P2X Receptors

P2X receptors are cation-permeable ligand-gated ion channels. They open in response to the binding of extracellular adenosine 5’-triphosphate (ATP). These receptors belong to the ENaC/P2X superfamily and share structural similarities with ENaC channels. P2X7 causes calcium influx in T cells. Other than regulating T cell activation, in the presence of high levels of extracellular ATP, the activity of P2X7 receptors can lead to cellular apoptosis.   

Representative Channels

Potassium Channels

Kv1.3 Channels are present predominantly in T-Lymphocytes. These delayed rectifier K channels facilitate the calcium influx necessary for lymphocyte activation and proliferation. They generate potassium diffusion potential across plasma membranes, regulating resting membrane potential and controlling cell volume. The rise in intracellular calcium concentration activates calcineurin, which dephosphorylates the nuclear factor of activated T cells (NFAT). NFAT then accumulates in the nucleus and binds to the promoter of the gene encoding interleukin 2 (IL-2), a critical cytokine for immune responseSome commonly used drugs, such as nonsteroidal anti-inflammatory drugs (NSAIDs), macrolide antibiotics, and calcium channel blockers (CCBs), can suppress Kv1.3 channel currents in lymphocytes. Consequently, they exert immunosuppressive effects.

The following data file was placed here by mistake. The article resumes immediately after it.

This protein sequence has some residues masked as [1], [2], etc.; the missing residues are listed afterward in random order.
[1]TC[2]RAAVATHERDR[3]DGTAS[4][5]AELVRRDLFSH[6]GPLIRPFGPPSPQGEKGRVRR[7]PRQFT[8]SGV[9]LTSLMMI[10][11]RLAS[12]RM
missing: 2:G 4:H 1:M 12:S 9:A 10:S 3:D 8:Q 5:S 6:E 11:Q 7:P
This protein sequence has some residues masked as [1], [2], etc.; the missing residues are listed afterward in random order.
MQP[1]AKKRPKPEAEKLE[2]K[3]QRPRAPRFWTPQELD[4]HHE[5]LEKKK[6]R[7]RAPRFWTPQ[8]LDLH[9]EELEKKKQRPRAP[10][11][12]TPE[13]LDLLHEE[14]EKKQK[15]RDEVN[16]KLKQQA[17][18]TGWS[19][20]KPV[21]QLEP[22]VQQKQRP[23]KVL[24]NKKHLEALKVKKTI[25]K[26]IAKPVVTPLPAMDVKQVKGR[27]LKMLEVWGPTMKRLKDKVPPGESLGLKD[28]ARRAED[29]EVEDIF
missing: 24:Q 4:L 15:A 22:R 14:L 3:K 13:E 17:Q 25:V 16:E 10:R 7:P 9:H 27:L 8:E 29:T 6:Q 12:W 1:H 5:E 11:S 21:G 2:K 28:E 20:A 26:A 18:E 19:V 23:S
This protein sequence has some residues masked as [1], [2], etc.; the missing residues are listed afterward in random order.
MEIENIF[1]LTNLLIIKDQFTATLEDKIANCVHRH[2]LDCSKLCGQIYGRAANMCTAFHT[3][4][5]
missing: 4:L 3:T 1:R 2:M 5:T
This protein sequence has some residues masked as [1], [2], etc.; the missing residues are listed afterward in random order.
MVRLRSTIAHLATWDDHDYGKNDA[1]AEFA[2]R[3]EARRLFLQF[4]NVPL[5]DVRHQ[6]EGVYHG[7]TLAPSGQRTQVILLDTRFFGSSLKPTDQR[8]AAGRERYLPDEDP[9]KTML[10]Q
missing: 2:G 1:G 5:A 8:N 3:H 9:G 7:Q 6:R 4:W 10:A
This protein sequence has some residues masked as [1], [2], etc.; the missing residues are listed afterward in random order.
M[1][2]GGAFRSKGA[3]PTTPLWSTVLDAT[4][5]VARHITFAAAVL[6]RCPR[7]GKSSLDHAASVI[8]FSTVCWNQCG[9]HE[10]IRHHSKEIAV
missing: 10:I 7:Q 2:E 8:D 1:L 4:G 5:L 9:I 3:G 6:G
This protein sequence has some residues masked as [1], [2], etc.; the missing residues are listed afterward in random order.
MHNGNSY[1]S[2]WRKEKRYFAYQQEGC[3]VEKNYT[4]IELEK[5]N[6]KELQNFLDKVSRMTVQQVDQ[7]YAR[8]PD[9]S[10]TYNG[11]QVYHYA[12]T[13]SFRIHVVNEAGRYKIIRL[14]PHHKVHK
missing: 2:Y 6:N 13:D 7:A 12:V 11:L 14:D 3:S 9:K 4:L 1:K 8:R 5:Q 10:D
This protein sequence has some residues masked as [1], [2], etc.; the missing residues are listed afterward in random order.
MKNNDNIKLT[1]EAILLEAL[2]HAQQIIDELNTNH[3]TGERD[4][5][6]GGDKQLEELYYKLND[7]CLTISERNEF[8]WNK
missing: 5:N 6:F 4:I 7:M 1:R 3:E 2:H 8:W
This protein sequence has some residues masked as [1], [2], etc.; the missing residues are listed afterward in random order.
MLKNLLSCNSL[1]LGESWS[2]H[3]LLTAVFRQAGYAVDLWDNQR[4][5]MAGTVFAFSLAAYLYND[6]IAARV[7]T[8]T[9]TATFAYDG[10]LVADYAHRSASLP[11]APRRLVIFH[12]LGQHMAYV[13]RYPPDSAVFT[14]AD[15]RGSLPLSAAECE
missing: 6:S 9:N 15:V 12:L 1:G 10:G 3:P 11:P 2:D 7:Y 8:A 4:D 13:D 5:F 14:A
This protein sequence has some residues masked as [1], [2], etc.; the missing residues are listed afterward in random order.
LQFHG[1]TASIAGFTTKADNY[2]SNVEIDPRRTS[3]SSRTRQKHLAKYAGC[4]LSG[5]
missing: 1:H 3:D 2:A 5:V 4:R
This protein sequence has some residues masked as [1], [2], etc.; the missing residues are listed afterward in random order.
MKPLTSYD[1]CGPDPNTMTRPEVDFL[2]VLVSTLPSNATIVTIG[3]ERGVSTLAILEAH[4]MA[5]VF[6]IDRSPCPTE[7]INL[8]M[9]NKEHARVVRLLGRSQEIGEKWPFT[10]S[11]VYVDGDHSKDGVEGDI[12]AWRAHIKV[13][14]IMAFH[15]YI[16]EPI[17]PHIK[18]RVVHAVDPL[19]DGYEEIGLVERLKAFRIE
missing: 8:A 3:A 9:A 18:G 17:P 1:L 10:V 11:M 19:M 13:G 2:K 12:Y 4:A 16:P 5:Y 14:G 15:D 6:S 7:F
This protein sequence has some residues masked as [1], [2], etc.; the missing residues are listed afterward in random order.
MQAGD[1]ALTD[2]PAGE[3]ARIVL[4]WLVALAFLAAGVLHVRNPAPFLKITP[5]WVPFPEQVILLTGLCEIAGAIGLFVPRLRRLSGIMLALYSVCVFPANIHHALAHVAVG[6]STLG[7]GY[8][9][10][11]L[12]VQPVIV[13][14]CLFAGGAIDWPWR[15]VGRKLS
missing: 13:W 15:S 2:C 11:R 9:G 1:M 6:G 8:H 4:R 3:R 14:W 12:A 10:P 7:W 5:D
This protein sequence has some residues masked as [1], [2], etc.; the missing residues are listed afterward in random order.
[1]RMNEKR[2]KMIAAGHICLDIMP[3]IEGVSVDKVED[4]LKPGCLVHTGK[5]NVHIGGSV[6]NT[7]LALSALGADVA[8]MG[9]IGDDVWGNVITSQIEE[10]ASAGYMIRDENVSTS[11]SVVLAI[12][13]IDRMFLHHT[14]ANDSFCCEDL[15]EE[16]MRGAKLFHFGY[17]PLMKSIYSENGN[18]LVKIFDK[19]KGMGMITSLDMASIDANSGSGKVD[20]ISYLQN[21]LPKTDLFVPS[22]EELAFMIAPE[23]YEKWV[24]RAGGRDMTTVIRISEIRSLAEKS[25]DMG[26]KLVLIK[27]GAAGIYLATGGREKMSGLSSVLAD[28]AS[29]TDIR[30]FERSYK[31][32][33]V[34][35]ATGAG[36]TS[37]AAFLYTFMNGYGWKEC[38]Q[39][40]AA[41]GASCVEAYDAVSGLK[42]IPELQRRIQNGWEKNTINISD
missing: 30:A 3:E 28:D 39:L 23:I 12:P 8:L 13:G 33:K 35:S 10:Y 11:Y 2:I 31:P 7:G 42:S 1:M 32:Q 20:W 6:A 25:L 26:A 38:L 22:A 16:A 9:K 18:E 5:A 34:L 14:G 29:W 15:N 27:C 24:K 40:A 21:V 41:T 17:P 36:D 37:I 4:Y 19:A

KCa3.1 is a second type of K+ channel that is expressed in T cells. This channel is not sensitive to voltage but to the rise to cytosolic calcium. Activation of these channels also leads to efflux of potassium helping in repolarization of the membrane. KCa3.1 is closed under resting conditions but opens rapidly if the intracellular Ca2+ concentration rises. 

Calcium Channels

Voltage gated calcium channels play an important role in T Cells. Both the L-type and the T-Type are expressed and are involved in T cell receptor (TCR) mediated calcium signaling. Recently Cavβ1 has been shown to be involved in cell expansion and apoptosis. Other Calcium channels like CRAC (calcium release activated channels) are activated by calcium release from the endoplasmic reticulum play also play an important role in T Cell activities. 

Representative Channels

Kv1.3 ion channel
Kazama, I. “Physiological significance of delayed rectifier K+ channels (Kv1.3) expressed in T lymphocytes and their pathological significance in chronic kidney disease”. J Physiol Sci 2015.
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Article Highlight

CHRFAM7A diversifies human immune adaption through Ca2+ signaling and actin cytoskeleton reorganization

In this newly published article, Szigeti et al. set out to better understand immune function and reduce the translational gap between rodent and human studies by altering CHRFAM7A, a unique human fusion gene between CHRNA7 and ULK4. Human induced pluripotent stem cells (iPSC) were differentiated into mature macrophages and an IonFlux 16 automated patch clamp system was used to assess Ca2+ influx in response to the acetylcholine and a positive allosteric modulator of α7-nAChR, PNU-120596.  

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Customer Spotlight

Predicting Unwanted Drug/Heart Interactions with Artificial Intelligence

IonFlux 16 technology was featured in a recent Nature Scientific Reports article describing a study about predicting hERG-induced cardiotoxicity using advanced computational modeling of drug/receptor interaction.
Khaled Barakat